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Sussex Library online reading lists guide

Best practice

What makes a good list?

​You can add anything to your Reading List. Most important is to include the ‘essential’ resources all students are required to read in preparation for lectures and seminars. For more information on how we source essential and recommended reading view our policies page. By providing direct links to these resources you will help students spend more time reading as opposed to searching for them.

 

  • Structure: We recommend week by week - or topic by topic - sections, with clearly marked 'Essential' and 'Recommended' sub-sections.

  • Size: we have statistical evidence that concise lists get the most usage. We recommend 150 items max.

  • Student experience: availability of learning resources has an impact on the student experience. We recommend that each taught module should have an online reading list, so that the Library can provide the learning resources needed.

  • Scaffolding: the reading list can be used to scaffold your teaching, by offering relevant resources, that are clearly signposted, and tied in to your curriculum content. We recommend that the online reading list is used as tool to support the teaching and learning of a specific module,

  • Diversity, decolonisation and accessibility: The dominance of white cis male heterosexual scholars from the Global North is pervasive in academia, and this has a direct impact on student curricula via reading lists. Consult our Decolonisation and Anti-Racism Guide for tips on how to make your reading lists more inclusive of the world's knowledge and more inclusive for the diversity of student experience. Also consider student accessibility in the diversity of resource types in the construction of your lists, including multi-media resources for sensory-impaired or neurodiverse students where possible and relevant.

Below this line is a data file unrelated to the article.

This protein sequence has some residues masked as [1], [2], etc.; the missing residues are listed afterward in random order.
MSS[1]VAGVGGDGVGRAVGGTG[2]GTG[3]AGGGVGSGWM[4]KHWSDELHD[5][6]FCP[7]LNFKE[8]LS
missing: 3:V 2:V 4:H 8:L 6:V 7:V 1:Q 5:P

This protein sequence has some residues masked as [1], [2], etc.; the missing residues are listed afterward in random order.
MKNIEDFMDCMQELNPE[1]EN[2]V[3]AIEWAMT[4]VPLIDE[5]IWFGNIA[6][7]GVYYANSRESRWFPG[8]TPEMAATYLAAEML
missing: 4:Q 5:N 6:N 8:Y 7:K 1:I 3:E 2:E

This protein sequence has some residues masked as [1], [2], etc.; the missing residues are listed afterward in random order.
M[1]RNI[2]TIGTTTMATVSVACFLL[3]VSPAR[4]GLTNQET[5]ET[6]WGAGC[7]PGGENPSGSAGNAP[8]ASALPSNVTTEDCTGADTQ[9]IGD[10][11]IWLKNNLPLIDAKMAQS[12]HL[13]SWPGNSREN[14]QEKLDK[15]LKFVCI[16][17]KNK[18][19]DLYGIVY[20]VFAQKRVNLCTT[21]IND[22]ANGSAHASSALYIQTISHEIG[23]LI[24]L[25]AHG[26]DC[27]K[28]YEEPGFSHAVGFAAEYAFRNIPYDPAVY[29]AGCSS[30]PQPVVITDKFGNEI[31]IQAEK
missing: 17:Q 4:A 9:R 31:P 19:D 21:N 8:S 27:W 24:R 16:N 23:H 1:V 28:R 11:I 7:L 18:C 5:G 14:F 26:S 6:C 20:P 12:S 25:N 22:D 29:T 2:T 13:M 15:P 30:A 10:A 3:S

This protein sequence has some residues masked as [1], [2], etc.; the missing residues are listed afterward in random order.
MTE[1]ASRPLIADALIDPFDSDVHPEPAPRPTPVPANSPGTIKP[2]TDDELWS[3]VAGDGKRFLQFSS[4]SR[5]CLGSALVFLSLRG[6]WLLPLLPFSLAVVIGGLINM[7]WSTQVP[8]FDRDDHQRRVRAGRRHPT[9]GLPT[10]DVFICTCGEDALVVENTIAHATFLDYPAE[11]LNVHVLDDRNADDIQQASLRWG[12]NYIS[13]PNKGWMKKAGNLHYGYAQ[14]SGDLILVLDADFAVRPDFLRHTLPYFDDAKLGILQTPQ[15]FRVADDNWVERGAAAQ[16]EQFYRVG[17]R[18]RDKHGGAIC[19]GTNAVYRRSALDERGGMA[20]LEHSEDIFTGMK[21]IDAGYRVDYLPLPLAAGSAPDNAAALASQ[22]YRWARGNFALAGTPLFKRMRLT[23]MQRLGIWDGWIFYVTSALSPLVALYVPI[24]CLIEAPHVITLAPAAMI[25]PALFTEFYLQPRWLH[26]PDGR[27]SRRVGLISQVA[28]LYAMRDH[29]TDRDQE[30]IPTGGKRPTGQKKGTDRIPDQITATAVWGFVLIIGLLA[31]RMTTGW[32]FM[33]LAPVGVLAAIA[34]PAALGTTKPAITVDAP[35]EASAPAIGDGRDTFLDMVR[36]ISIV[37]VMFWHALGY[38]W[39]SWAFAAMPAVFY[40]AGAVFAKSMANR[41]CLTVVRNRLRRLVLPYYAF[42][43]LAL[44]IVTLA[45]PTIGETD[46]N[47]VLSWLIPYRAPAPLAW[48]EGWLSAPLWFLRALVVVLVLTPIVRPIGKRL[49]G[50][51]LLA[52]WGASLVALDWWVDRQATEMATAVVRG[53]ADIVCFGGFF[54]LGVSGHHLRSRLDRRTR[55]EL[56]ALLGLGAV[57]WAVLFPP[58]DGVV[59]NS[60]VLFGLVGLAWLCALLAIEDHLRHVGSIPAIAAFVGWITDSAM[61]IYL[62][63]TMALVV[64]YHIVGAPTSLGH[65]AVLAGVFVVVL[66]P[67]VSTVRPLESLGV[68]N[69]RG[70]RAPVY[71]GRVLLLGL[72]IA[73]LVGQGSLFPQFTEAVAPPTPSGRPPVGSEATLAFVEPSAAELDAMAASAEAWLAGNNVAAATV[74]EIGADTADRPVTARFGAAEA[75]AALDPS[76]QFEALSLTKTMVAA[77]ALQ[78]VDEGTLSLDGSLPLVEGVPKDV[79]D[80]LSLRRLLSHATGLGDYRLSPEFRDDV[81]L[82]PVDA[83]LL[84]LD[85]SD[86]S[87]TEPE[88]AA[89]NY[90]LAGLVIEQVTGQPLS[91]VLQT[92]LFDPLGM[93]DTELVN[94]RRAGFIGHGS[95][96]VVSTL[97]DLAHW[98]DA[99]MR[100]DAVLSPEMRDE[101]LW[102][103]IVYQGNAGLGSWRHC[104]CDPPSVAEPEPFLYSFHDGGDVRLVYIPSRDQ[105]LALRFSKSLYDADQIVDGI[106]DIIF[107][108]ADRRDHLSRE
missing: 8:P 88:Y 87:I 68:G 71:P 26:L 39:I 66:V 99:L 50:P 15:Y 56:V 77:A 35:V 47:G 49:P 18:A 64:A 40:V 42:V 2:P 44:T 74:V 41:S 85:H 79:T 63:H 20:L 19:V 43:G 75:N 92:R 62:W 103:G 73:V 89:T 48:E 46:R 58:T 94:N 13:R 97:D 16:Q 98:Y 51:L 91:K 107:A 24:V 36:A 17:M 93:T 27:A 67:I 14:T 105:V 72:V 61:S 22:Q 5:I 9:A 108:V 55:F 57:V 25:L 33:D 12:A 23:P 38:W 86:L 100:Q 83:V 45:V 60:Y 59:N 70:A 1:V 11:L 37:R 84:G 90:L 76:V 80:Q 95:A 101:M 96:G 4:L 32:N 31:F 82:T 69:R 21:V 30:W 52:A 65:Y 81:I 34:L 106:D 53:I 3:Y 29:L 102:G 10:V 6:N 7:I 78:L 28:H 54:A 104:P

Structuring lists by sections

Structuring lists by sections

Use 'Sections' to organise your materials into any structure that suits your module teaching. When you log in to Talis Aspire, you will see the option to Add a Section when you hover your mouse over the list.

  • Sections can be placed one after another, and you can also place sections within sections: so for example you might want to make a Week 1 section and then insert 'Essential' and 'Recommended' sections within it.
  • You will be prompted to give the section a title, e.g. 'Week 1'. The description is optional but can be used to give more context to the week.

  • Click save

Rearranging sections

Rearranging sections

You can easily move sections of your reading list around if, for example, you need to change the order of weeks. See the video below for a demo on rearranging sections on your reading list.

N.B.: There is no undo functionality in the system.

Editing or deleting sections

Editing or deleting sections

  • Click on the dotted menu icon next to items and sections on your reading list.

  • Click "edit" to edit the name of the sections. 

  • Click "delete" to remove sections.

         N.B.: There is no undo functionality in the system.